Posted by Mark Beckwith on December 19, 2010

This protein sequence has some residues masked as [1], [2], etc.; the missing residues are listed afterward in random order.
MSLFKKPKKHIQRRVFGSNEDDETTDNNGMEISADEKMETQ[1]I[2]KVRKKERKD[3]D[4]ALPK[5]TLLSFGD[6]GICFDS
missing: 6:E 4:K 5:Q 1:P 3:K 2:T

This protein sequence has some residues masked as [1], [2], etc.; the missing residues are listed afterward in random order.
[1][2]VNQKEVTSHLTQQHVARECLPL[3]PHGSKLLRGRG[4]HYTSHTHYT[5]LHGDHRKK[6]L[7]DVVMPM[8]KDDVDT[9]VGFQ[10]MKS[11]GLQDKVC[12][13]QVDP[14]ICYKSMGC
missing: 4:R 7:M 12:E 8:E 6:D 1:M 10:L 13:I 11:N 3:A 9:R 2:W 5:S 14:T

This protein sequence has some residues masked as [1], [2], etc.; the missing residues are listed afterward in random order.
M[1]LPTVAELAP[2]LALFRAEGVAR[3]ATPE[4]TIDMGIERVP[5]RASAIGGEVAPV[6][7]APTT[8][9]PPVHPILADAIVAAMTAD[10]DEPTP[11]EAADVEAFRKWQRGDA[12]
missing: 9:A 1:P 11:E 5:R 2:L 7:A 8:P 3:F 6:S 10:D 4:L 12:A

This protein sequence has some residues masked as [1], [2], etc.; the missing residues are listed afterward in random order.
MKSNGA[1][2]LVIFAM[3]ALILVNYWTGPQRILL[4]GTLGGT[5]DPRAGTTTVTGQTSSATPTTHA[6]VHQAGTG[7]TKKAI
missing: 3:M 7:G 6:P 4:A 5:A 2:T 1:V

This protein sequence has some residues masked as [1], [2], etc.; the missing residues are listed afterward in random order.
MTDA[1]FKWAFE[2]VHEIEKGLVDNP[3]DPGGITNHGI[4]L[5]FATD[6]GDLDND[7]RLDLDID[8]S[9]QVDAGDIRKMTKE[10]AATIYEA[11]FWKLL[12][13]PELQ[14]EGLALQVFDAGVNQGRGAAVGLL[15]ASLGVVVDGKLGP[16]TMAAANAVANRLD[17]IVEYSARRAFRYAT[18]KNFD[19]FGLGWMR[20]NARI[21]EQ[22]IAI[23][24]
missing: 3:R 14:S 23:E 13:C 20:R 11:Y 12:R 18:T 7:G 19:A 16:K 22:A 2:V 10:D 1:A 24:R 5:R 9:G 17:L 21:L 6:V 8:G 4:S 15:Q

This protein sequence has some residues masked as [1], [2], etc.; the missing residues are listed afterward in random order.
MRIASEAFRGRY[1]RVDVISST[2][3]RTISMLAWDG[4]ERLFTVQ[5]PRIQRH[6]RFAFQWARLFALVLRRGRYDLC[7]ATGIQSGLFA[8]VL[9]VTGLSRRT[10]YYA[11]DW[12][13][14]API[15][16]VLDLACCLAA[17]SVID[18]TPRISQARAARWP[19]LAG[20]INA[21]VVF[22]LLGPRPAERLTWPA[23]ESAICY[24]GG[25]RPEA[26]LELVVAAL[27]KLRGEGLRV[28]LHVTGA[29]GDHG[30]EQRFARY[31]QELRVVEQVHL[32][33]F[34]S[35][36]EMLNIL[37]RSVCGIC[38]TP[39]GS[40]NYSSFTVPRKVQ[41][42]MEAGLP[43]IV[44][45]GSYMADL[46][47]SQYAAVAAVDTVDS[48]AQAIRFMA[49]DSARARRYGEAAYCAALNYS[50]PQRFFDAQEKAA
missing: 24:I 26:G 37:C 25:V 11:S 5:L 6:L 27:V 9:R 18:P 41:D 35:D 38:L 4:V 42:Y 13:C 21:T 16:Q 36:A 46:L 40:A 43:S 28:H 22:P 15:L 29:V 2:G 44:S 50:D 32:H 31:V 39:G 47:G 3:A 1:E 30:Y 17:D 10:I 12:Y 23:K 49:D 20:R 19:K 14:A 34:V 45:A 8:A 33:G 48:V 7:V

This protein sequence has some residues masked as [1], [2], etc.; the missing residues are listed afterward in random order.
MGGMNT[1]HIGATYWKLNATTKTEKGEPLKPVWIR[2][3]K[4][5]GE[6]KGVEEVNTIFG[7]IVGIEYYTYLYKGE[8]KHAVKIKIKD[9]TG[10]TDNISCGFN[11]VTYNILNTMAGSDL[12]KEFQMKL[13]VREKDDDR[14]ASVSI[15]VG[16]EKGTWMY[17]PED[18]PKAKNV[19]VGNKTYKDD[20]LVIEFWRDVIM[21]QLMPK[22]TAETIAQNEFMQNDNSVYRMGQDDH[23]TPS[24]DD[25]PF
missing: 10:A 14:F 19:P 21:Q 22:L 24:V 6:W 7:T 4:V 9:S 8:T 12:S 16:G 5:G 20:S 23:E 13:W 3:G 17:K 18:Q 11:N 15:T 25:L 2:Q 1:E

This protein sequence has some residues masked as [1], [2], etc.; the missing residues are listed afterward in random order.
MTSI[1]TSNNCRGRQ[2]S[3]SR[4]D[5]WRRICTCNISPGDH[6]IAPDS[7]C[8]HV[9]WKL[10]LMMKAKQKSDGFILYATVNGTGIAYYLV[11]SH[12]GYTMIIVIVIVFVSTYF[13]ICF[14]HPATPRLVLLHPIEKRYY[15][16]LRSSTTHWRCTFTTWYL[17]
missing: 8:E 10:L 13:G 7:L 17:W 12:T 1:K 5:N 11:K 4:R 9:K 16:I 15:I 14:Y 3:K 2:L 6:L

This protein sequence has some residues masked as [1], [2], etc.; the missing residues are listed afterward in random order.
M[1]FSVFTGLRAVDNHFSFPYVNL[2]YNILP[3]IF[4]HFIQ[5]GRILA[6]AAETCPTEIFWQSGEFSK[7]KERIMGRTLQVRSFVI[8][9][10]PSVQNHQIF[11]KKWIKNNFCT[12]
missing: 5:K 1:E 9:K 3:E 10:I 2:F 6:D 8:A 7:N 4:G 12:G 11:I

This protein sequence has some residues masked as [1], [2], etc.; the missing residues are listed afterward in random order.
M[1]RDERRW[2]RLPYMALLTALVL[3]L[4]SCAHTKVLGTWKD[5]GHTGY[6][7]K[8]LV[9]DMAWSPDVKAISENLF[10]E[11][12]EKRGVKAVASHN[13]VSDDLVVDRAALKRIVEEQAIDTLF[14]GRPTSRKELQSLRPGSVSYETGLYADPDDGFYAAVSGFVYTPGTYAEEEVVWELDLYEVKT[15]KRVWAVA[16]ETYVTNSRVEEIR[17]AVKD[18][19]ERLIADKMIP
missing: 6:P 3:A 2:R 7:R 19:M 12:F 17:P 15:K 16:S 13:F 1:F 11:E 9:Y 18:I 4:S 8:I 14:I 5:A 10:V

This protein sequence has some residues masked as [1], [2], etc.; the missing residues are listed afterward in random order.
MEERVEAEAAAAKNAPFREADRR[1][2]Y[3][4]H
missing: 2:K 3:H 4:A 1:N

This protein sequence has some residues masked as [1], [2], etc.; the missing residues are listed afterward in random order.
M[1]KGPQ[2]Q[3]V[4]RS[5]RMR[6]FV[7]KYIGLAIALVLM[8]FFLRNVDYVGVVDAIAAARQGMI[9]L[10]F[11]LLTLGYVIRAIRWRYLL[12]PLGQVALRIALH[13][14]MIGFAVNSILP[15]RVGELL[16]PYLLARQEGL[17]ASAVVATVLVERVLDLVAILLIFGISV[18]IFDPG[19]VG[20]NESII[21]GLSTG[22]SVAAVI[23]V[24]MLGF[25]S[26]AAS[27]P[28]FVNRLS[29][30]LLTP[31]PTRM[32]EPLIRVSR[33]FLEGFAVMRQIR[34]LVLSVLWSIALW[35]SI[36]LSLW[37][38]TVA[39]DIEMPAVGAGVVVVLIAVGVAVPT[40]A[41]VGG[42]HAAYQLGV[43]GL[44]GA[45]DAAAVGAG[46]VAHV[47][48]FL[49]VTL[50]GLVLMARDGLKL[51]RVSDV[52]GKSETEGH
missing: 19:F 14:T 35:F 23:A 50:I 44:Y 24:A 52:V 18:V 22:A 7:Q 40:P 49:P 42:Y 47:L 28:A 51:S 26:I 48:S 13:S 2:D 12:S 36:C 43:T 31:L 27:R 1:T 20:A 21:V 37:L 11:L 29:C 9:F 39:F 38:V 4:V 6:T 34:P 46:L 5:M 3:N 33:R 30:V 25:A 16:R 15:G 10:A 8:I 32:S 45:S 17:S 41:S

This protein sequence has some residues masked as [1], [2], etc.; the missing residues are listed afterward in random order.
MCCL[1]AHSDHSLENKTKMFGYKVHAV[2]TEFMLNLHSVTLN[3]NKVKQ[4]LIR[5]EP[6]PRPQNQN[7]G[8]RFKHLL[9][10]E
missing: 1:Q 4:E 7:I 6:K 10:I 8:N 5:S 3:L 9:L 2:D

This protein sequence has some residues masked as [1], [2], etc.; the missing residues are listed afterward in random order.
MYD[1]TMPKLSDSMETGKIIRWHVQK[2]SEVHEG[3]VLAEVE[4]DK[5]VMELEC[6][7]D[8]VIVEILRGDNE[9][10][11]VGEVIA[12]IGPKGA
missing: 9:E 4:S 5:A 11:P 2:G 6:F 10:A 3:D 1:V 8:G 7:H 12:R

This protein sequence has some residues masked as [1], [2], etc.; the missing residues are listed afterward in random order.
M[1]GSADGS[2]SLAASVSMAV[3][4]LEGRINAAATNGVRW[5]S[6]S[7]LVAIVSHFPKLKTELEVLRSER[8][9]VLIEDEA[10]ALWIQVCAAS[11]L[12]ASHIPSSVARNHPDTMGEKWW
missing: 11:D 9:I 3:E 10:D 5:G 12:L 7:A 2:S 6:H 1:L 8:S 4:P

Yesterday a small group in the diocese met with The Rt. Rev. Christopher Senyenjo, an exiled Bishop in Uganda. Christopher has been marginalized because his ministry in retirement has been to the marginalized. He has set up a counseling practice -- and a large part of his clientele is the LGBT community of the capital city of Kampala. His motivation for this ministry comes -- in some measure from Paul: "I beg...you to lead a life worthy of the calling to which you have been called, with all humility and gentleness, with patients, bearing with one another in love, making every effort to maintain the unity of the Spirit in the bond of peace." (Ephesians 4:1-3) Christopher is indeed gentle and humble -- and passionate about the calling to offer God's love. And he is in trouble for it. Because the primary constituency to whom he is offering God's love is a constituency that is subject to arrest, punishment -- and even death. It is a crime to be a gay or lesbian person in Uganda. A law that was presented to the Uganda Parliament this fall that criminalized the LGBT community was shelved -- for the time being. We were told that a new version of it will probably appear after national elections -- in March, and it will be more subtle and more ruthless. In Uganda, open hostility may become official policy. Open hostility is already the practice around the world -- be it racial, regional or religious -- but official hostility is something else. Paul enjoins us to "speak the truth in love" (Ephesians 4:15). They have to go together. In a sermon I heard recently, truth without love can be tantamount to abuse -- and love without truth doesn't exist. And Bishop Senyenjo offers his witness -- with extraordinary gentleness and humility. And fire -- for love. For the redeeming power of love. And it is making a difference.